More generally, we can «fold chains». If X depends only on Y, we can merge them. They will have to be compiled the one after the other anyway. We lose caching but we do not lose parallelization because we have not had any to begin with. But once again, should this always be done?

The answer is that we need another criterion for when to fold stuff and when to keep it laid out. For example, if Y takes way long to compile, we should not fold it into X so that we retain caching.

programmer experience

There are these two simple observations:

  • It is easy to review definitions jointly when they are on the same screen. The easiest way to have stuff on the same screen is to put it into the same file.
  • Scrolling is painful. So, modules should be small enough to fit on the screen.

These considerations together suggest that we should fold stuff into a module while it fits on the screen and then stop folding. This sounds like a silly criterion but for me both files that take more than two screens and files that are 10 lines long are painful to work with. Maybe I need to learn some editor tricks?

other languages

  • In Java and C# the standard is to have exact one to one correspondence between classes and files. Each class gets a file of its own. I am not sure if every source file gets its own object code file. Overall, they go the path of the most fine partition.
  • In Vue they put markup, style and code for the same «thing» in the same file, and it seems to be clearly defined what a «thing» is, though I do not quite grasp it. So, a kind of «vertical integration». I think they do it for better programmer experience.

My experience with languages other than Haskell is tiny so I cannot say much here.


So, I have no idea what to do with my code! Please help me out!


Lately I’ve been in a hobby project and I reached the following conclusion: Split your modules in a LSP-friendly way. This only apply for the Data layer of your application.

Maybe not the best advice, since many don’t use hls, but I think is a good rule of thumb. Roughly speaking lsp-friendliness could be defined by:

  • Your module must have one record (let’s name it the principal type) and the Module name should be the same as the record.
  • Your module may define more types ( let’s name them secondary types) if and only if:
    • They are enumerations used in one field of your principal type
    • They are type synonyms (type keyword) used in one field of your principal type
    • They are newtypes (newtype keyword) used in one field of your principal type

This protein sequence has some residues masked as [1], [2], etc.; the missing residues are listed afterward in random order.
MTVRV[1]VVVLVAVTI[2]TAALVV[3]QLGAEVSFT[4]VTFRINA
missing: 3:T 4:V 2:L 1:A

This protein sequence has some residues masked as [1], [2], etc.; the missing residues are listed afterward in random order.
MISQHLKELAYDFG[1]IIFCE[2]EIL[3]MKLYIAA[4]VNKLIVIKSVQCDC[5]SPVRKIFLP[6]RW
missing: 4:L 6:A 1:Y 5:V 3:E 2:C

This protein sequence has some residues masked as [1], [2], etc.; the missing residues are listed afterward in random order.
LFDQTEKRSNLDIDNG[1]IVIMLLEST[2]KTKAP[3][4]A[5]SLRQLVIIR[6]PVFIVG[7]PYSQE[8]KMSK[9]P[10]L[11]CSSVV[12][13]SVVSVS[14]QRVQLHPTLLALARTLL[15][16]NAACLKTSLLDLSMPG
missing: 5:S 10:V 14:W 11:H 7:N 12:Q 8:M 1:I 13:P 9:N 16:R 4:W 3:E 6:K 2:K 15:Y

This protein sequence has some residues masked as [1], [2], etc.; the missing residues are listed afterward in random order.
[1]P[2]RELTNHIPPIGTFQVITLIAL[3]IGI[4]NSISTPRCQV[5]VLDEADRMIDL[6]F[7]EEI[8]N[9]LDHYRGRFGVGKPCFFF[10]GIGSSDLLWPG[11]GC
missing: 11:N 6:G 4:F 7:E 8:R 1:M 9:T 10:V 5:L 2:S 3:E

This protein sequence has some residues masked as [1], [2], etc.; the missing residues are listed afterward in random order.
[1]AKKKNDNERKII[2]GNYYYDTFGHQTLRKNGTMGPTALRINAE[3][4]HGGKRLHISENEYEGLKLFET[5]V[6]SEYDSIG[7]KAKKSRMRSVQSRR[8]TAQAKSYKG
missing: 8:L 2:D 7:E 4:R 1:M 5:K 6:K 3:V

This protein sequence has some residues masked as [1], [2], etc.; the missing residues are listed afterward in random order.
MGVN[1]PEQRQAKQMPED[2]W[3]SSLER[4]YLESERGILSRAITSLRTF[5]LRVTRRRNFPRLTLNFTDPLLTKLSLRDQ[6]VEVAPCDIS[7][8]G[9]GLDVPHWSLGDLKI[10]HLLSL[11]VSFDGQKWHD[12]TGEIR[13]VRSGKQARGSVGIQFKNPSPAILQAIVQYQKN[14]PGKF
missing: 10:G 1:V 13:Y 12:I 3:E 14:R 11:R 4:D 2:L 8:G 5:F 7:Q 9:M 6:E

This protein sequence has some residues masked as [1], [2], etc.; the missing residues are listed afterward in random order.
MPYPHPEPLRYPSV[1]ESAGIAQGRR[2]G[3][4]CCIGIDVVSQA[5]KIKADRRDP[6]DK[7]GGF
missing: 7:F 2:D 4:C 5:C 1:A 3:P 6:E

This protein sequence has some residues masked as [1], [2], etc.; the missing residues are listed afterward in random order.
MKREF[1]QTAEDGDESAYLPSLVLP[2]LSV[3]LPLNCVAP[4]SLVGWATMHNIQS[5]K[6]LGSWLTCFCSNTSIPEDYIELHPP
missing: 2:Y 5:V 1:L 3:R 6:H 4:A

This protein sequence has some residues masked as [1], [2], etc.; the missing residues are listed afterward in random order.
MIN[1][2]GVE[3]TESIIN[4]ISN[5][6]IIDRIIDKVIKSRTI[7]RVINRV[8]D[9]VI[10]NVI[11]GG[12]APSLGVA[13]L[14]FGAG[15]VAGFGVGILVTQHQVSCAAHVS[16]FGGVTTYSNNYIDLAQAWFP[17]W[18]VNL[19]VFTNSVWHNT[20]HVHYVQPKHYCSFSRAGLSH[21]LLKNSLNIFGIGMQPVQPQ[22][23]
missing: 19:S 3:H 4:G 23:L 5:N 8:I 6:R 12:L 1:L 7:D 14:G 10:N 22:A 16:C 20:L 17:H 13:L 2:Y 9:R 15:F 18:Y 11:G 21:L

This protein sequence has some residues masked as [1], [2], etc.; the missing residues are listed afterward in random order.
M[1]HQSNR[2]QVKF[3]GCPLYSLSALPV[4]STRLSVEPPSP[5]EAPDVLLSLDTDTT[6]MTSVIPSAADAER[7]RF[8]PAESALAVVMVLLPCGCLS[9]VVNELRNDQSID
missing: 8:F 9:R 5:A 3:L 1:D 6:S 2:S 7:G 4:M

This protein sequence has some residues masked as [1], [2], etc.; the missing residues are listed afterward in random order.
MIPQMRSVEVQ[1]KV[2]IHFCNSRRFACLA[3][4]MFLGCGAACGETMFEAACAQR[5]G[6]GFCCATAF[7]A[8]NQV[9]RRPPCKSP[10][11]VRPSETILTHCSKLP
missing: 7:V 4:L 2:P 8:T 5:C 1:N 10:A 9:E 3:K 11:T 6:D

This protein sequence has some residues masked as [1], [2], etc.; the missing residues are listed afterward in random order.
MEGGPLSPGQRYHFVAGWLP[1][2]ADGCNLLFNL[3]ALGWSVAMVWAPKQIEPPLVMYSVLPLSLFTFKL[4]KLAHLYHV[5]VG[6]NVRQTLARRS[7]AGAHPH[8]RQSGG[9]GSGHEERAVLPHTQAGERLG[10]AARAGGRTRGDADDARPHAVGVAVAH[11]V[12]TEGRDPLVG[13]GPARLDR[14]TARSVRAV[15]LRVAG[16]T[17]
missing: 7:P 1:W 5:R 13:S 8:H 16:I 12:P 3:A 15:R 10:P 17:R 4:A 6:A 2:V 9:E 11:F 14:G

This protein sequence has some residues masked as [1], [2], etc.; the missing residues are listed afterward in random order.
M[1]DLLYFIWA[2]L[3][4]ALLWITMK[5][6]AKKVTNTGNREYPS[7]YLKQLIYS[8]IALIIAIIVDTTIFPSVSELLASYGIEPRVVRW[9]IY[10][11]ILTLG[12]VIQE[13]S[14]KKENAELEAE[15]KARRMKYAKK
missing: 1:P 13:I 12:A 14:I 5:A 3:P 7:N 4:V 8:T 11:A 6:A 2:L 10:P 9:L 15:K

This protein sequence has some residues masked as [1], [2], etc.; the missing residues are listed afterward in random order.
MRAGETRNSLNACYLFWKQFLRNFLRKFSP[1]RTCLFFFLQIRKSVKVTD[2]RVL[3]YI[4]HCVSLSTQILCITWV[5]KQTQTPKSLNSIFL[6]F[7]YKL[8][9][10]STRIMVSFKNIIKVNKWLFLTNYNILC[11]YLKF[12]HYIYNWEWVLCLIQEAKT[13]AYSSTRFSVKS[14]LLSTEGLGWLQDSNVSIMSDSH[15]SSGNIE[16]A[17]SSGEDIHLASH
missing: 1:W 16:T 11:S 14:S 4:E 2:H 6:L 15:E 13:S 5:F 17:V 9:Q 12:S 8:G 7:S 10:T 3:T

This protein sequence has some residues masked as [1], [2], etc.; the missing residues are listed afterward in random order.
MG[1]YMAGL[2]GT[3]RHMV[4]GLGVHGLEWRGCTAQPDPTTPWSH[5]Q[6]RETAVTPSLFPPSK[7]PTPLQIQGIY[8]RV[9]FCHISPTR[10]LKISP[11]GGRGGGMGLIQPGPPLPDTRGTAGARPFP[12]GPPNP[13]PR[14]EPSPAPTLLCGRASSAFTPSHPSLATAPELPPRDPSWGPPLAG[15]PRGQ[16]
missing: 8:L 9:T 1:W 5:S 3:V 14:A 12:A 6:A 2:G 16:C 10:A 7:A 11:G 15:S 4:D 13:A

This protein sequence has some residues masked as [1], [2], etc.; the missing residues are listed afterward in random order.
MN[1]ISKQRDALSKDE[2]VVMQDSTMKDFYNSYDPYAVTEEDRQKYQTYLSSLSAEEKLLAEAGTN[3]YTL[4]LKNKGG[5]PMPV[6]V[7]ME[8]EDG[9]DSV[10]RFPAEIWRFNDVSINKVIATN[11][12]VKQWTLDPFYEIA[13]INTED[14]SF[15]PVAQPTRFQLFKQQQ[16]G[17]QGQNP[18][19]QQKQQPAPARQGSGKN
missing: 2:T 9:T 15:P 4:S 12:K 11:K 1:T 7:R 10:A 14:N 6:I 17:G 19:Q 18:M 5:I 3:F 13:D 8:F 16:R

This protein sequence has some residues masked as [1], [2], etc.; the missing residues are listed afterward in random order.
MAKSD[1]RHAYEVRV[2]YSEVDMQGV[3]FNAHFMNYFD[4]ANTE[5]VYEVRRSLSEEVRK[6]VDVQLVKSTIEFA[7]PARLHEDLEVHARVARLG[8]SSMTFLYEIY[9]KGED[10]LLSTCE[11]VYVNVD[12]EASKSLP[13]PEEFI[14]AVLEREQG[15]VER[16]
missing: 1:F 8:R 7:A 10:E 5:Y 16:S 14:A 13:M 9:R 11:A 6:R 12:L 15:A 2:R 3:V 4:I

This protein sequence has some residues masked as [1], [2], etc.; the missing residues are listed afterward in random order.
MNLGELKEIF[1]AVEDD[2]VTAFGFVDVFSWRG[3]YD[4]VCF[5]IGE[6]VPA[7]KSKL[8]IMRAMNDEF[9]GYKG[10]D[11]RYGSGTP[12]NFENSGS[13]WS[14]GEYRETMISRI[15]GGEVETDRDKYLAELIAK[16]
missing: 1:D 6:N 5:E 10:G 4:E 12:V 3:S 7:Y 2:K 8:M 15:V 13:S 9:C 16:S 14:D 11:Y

• Your Principal type can have field of a type (ideally Principal type) from other module (let’s name them external types).
  • Functions in your module must:
    • use secondary type or external type as arguments and return the principal type (constructor functions)
    • use the principal type as an argument and return a secondary type or external type (getter functions)
    • use the principal type and/or any secondary type at any position, conbined with basic types like Int, [SecondaryType], Bool, etc… (utils functions. Things like length :: Principal -> Int or isABC :: Secondary -> Bool, etc…)
    • Dont’ create functions such that they take principal and external types as arguments. That would belong to a different module in the application layer (using hexagonal terminology)

The reason to do that is that you can import qualified the module and have a OOP feel by writing the name of the module, pressing Enter and you have the , as if the type was a class. Maybe an example explains better

-- file src/Data/Weapon.hs.
-- This is an example of how to apply the principles above
module Data.Weapon (Weapon, ...) where

-- Secondary newtypes are allowed, as long as they are used in the Principal Type
newtype Attack = Attack Int deriving ...
newtype Defense = Defense Int deriving ...
type WeaponName = Text

-- Smart constructor for attack. Take a basic type Int
-- and produces a Secondary type: Attack
mkAttack :: Int -> Attack
mkAttack x = if < 0 then 0 else x

-- same as before
mkDefense :: Int -> Defense
mkDefense = ...

-- Principal type.
data Weapon {attack :: Attack, defense :: Defense, name :: WeaponName}

-- A constructor for the Principal type. 
-- Takes, Secondary type and produces Principal type
basicWeapon :: WeaponName -> Weapon
basicWeapon n = Weapon 1 0 n 

-- display name takes Principal Type and produces WeaponName.
displayName :: Weapon -> WeaponName
displayName (Weapon a d n)
  | a - d > 5 =  redText n  -- supose redText exists in some library
  | a - d > 10 = brightRedText n 
  | ... 
-- ^ Notice this function is a candidate for refactoring, because if the project grows
-- Is very likely you want to distinguish between WeaponName and DisplayName
-- Hence, sooner or later displayName will be of type Weapon -> DisplayName.
-- But now, DisplayName isn't a field type of the Principal type Weapon, hence
-- the module would become too big.